What would be the advantage of having the pitchman for these six general nationalist messages be in charge? I don’t think we know. We’ve had wealthy presidents before. We’ve even had a few experienced business people as presidents.  Most recently, we’ve had the Bush boys, who profited from their oil family funding. George W. was more involved in business, actually, than his more politically experienced father.

None of the Roosevelts were truly entrepreneurs. Their wealth was inherited. Harry Truman was actually a failed clothing store owner. I think Herbert Hoover, Jimmy Carter and Abraham Lincoln were the only successful entrepreneurs who’ve held the office. 

A president with entrepreneurial experience, then, is not unprecedented. In fact, though, all presidents have been pitchmen. It not only comes with the territory, it probably properly defines a needed characteristic for political leadership. If you can’t pitch your message, then you’re not going to get elected.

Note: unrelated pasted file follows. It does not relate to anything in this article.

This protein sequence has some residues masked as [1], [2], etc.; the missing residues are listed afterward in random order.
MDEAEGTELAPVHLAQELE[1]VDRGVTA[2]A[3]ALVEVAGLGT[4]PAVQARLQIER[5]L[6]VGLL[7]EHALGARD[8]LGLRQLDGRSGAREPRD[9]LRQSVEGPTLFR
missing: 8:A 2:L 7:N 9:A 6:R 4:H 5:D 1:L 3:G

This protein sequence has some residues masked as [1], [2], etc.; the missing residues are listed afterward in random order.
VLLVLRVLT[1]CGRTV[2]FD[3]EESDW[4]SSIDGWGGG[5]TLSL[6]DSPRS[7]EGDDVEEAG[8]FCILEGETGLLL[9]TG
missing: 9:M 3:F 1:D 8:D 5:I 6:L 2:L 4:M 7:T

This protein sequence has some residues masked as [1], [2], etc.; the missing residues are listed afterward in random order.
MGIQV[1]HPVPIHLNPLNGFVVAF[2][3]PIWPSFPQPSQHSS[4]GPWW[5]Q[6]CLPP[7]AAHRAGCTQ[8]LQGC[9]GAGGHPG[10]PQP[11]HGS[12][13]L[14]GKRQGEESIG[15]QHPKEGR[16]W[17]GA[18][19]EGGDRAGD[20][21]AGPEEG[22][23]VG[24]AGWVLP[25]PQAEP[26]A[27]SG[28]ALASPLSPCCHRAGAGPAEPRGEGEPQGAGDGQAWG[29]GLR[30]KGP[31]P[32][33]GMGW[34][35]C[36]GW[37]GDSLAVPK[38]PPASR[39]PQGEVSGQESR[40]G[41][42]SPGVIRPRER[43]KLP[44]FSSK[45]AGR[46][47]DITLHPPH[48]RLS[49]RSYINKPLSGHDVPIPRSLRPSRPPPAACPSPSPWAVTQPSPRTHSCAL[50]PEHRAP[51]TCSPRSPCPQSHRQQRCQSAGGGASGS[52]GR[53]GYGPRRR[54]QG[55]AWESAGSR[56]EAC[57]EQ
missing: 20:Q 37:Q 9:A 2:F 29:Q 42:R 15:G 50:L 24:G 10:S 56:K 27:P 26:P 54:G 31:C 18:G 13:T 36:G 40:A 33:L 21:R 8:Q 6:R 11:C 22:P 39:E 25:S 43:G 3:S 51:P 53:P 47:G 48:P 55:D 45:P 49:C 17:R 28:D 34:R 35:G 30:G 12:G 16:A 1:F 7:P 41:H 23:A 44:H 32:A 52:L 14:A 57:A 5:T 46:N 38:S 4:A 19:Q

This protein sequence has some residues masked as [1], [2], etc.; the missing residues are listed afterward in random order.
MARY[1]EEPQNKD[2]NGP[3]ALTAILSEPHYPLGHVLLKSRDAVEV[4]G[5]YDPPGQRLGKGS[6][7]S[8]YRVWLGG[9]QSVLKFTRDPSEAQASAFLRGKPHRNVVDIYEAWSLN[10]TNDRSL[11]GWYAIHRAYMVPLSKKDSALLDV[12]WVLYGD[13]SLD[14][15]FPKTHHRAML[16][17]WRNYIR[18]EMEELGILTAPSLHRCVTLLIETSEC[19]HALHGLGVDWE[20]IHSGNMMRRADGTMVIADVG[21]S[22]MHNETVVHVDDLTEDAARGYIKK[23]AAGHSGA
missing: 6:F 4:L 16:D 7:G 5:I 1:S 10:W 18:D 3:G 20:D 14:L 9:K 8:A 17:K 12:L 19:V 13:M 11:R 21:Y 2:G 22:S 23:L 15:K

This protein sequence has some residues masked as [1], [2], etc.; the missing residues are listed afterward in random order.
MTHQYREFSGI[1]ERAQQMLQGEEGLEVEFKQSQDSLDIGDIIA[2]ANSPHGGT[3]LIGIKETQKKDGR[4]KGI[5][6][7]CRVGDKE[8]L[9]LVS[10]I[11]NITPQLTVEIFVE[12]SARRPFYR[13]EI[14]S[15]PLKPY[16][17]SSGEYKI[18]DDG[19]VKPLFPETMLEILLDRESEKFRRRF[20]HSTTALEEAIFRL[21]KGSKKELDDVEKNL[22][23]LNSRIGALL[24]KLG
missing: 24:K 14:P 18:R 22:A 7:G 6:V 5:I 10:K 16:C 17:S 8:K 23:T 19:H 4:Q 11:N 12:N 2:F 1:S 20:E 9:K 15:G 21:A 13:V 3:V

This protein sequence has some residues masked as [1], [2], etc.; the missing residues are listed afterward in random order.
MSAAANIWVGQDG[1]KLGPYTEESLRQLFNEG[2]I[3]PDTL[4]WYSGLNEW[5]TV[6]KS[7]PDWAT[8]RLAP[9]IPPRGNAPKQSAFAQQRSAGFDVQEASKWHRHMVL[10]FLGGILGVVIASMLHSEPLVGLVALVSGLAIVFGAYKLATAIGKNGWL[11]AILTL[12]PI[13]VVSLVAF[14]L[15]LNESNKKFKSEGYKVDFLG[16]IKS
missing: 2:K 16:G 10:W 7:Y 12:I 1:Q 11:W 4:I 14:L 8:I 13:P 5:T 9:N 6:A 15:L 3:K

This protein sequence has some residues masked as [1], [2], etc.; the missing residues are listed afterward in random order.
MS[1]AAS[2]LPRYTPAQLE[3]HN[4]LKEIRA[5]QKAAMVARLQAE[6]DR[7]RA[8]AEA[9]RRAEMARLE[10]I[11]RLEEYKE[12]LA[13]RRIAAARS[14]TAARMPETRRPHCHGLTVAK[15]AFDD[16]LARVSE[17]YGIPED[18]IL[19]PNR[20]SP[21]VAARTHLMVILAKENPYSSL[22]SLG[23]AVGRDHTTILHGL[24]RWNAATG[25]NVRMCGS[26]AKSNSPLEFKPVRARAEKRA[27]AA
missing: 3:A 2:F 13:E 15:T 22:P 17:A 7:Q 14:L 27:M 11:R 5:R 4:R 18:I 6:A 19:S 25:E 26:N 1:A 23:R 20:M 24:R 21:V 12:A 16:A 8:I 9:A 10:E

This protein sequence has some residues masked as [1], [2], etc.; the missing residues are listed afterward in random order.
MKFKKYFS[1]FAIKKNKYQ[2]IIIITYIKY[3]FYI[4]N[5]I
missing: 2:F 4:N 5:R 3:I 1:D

The question is how many folks will find Trump’s list of pitch messages important? Are his pitches the winning list? Regardless of the qualifying political credentials for our next leader, is he on track with a majority of our voting population? 

The pitch persons (we don’t yet have a word for pitch women, so pitchman will probably survive) for other candidates will compete with their own vitriol, nastiness, and obfuscations to get attention. Trump has certainly mastered that part. But are the list of six messages from a competitor going to win out with the populace?

Who will we elect?

And then, pitches and personalities in place, what will God do with him, or her? How affiliated with the Holy Spirit are these candidate options? Do they know who God is?

Maybe more of us will get on our knees about this vote. 

I suppose, though, that the pitches of the politicians will keep more of us standing up than kneeling down. We’ve been pitched on lots of things. What will actually happen that gets us to our knees?